The supply contract has been awarded to software company Palantir Technologies UK and will see up to £330 million in investment over the seven-year contract period.

The NHS will introduce a new platform in spring 2024 to enhance patient care, reduce waiting times, and expedite hospital discharge procedures. The Federated Data Platform (FDP) will consolidate existing NHS data, enabling healthcare professionals to access critical information more readily, resulting in improved and timelier patient care.

This new platform will integrate key data currently held in disparate NHS systems, addressing some of the healthcare system’s post-pandemic challenges. By aggregating real-time data, such as hospital bed availability, elective waiting list sizes, staff schedules, medical supply inventories, and social care placements, healthcare professionals can optimise resource allocation, including operating theatre and outpatient clinic utilisation, to ensure patients receive timely care.

Palantir Technologies UK, supported by Accenture, PwC, NECS, and Carnall Farrar, was awarded the software supply contract following an open and competitive tender process. The contract will entail a seven-year investment period as more trusts adopt the platform. The initial contract year is expected to see an investment of at least £25.6 million, with total investment over the seven-year contract period reaching up to £330 million for the FDP and associated services. Following the award of the contract for the FDP this week, there will be a six-month implementation period where products supported by the current platform will be transitioned across.

Data access within the FDP is strictly controlled by the NHS, requiring explicit permission for any company involved in the platform. Data usage within the platform is solely for direct care and planning purposes. It will not be utilised for research purposes, and GP data will not be incorporated into the national version of the software platform.

Pilot projects utilising the new data-sharing approach have demonstrated reduced waiting times for planned care and discharge delays, as well as faster diagnosis and treatment times. Since implementing the system, North Tees and Hartlepool Trust has reduced long-term stays (21 days or more) by 36 per cent despite increased demand, with a 7.7 per cent increase in hospital admissions.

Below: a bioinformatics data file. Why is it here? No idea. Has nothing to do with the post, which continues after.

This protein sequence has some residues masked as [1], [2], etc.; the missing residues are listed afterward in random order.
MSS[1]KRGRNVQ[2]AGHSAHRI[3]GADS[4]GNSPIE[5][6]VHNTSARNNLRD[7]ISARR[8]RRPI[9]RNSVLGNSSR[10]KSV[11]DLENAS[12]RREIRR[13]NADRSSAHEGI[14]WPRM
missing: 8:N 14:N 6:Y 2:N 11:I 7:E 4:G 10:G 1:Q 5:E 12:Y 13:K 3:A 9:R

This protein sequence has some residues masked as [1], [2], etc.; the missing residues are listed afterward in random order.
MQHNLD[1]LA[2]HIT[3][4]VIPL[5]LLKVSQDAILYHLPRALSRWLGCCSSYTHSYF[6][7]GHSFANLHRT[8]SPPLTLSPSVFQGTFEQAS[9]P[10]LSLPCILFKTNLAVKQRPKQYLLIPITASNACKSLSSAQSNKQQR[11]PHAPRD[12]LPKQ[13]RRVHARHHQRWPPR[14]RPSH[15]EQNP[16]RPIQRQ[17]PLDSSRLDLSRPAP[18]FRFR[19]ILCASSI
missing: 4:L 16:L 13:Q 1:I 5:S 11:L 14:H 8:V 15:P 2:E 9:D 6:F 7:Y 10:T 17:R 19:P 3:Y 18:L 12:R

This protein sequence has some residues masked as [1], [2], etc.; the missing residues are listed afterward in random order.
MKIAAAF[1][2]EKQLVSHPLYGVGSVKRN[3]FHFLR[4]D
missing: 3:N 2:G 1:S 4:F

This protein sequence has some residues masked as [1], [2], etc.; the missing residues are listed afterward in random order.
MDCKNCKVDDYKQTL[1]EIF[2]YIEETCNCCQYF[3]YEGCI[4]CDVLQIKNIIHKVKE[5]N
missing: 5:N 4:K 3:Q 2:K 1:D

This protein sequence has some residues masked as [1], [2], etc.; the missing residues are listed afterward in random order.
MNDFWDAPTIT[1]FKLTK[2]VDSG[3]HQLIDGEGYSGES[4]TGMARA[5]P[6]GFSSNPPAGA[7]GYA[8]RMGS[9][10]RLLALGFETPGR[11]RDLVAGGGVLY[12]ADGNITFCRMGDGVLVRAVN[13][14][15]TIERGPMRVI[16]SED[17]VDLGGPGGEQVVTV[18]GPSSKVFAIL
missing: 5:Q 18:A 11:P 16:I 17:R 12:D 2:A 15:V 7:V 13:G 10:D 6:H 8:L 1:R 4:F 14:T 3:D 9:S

NHS National Director for Transformation, Dr Vin Diwakar, said: “Better use of data is essential for the NHS to tackle waiting times, join up patient care and make the health service sustainable for the future. Patients come to the NHS at some of the most vulnerable points in their lives, and they want to know that our healthcare teams have access to the best possible information when it comes to their treatment and care.

“This new tool provides a safe and secure environment to bring together data, which enables us to develop and deliver more responsive services for patients and will help the health service drive the recovery in elective care.”

Palantir CEO Alex Karp said: “This award is the culmination of 20 years of developing software that enables complex, sensitive data to be integrated in a way that protects security, respects privacy and puts the customer in full control.

“There is no more important institution in the UK than the NHS and we are humbled to have now been chosen to provide that software across England to help bring down waiting lists, improve patient care and reduce health inequalities.

“It builds on our role supporting the delivery of the COVID-19 vaccine and, more recently, helping individual NHS Trusts to schedule more operations.”

Matthew Taylor, Chief Executive of the NHS Confederation, commented: “Health leaders will welcome the introduction of the Federated Data Platform as an important tool to help organisations across the NHS more rapidly connect and access data, free up vital clinical time and deliver more efficient, faster and safe care for patients.

“For the platform to succeed, it will also be crucial that the public continue to be engaged with, and that any concerns they have on the sharing of their data are addressed meaningfully. Likewise, Government and the wider NHS will need to ensure that there are adequate numbers of staff working in digital and patient data roles.

“We hope the new platform will offer much needed capacity for many Integrated Care Systems and for those systems that have already built their own effective platforms, we welcome both the assurance that they will be able to decide if and when to opt into it, and that they will continue to be supported.”